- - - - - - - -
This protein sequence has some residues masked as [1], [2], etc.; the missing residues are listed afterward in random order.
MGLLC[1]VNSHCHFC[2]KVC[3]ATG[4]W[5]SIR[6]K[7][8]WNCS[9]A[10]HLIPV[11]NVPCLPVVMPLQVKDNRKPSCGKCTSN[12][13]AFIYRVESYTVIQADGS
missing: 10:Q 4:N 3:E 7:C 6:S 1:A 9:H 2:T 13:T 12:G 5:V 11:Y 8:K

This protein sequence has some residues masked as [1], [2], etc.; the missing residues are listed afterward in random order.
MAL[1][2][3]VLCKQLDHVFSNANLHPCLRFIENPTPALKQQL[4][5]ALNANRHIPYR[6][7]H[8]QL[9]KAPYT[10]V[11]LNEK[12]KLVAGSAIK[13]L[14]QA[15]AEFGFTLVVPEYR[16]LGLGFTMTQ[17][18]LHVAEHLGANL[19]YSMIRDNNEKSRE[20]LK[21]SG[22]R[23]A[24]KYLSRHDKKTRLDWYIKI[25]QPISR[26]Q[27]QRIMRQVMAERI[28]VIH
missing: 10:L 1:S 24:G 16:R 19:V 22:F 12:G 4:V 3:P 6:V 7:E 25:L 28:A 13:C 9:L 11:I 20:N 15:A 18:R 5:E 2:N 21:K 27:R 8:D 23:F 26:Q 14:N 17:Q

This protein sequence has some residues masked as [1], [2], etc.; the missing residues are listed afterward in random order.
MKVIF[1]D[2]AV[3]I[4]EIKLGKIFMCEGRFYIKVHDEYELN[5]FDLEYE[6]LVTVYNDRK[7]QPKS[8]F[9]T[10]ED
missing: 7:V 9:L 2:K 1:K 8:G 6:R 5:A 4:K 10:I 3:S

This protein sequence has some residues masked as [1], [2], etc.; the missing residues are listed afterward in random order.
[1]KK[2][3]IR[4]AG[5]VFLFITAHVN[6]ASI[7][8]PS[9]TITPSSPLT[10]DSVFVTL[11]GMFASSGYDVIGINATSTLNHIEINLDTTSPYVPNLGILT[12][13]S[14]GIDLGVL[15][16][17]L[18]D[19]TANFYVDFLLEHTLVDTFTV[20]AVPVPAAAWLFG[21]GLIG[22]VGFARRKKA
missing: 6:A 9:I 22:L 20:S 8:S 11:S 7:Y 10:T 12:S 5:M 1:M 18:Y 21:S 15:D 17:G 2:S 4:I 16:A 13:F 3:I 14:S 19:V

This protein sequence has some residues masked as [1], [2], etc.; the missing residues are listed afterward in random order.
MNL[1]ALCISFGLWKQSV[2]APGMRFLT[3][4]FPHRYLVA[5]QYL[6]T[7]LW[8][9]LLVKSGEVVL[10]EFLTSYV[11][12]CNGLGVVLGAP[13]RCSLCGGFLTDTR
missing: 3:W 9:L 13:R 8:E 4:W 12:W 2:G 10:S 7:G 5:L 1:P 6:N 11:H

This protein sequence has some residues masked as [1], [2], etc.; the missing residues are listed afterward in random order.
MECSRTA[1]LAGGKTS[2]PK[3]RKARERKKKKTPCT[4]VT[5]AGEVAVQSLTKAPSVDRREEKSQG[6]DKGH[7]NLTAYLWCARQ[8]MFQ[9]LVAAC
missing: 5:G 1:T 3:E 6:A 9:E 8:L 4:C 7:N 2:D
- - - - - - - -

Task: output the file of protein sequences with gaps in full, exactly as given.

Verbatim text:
This protein sequence has some residues masked as [1], [2], etc.; the missing residues are listed afterward in random order.
MGLLC[1]VNSHCHFC[2]KVC[3]ATG[4]W[5]SIR[6]K[7][8]WNCS[9]A[10]HLIPV[11]NVPCLPVVMPLQVKDNRKPSCGKCTSN[12][13]AFIYRVESYTVIQADGS
missing: 10:Q 4:N 3:E 7:C 6:S 1:A 9:H 2:T 13:T 12:G 5:V 11:Y 8:K

This protein sequence has some residues masked as [1], [2], etc.; the missing residues are listed afterward in random order.
MAL[1][2][3]VLCKQLDHVFSNANLHPCLRFIENPTPALKQQL[4][5]ALNANRHIPYR[6][7]H[8]QL[9]KAPYT[10]V[11]LNEK[12]KLVAGSAIK[13]L[14]QA[15]AEFGFTLVVPEYR[16]LGLGFTMTQ[17][18]LHVAEHLGANL[19]YSMIRDNNEKSRE[20]LK[21]SG[22]R[23]A[24]KYLSRHDKKTRLDWYIKI[25]QPISR[26]Q[27]QRIMRQVMAERI[28]VIH
missing: 10:L 1:S 24:G 16:R 19:V 22:F 12:G 4:V 3:P 6:V 7:E 25:L 28:A 13:C 9:L 11:I 20:N 15:A 18:R 5:E 2:N 21:K 27:R 8:D 23:F 26:Q 14:N 17:Q

This protein sequence has some residues masked as [1], [2], etc.; the missing residues are listed afterward in random order.
MKVIF[1]D[2]AV[3]I[4]EIKLGKIFMCEGRFYIKVHDEYELN[5]FDLEYE[6]LVTVYNDRK[7]QPKS[8]F[9]T[10]ED
missing: 7:V 9:L 2:K 1:K 8:G 6:R 5:A 4:K 10:I 3:S

This protein sequence has some residues masked as [1], [2], etc.; the missing residues are listed afterward in random order.
[1]KK[2][3]IR[4]AG[5]VFLFITAHVN[6]ASI[7][8]PS[9]TITPSSPLT[10]DSVFVTL[11]GMFASSGYDVIGINATSTLNHIEINLDTTSPYVPNLGILT[12][13]S[14]GIDLGVL[15][16][17]L[18]D[19]TANFYVDFLLEHTLVDTFTV[20]AVPVPAAAWLFG[21]GLIG[22]VGFARRKKA
missing: 6:A 9:I 22:L 20:S 8:S 11:S 7:Y 10:T 12:S 5:M 1:M 18:Y 21:S 15:D 17:G 2:S 4:I 16:A 13:F 3:I 14:S 19:V

This protein sequence has some residues masked as [1], [2], etc.; the missing residues are listed afterward in random order.
MNL[1]ALCISFGLWKQSV[2]APGMRFLT[3][4]FPHRYLVA[5]QYL[6]T[7]LW[8][9]LLVKSGEVVL[10]EFLTSYV[11][12]CNGLGVVLGAP[13]RCSLCGGFLTDTR
missing: 3:W 9:L 13:R 8:E 4:W 12:W 2:G 10:S 7:G 5:L 1:P 6:N 11:H

This protein sequence has some residues masked as [1], [2], etc.; the missing residues are listed afterward in random order.
MECSRTA[1]LAGGKTS[2]PK[3]RKARERKKKKTPCT[4]VT[5]AGEVAVQSLTKAPSVDRREEKSQG[6]DKGH[7]NLTAYLWCARQ[8]MFQ[9]LVAAC
missing: 5:G 1:T 3:E 6:A 9:E 8:L 4:C 7:N 2:D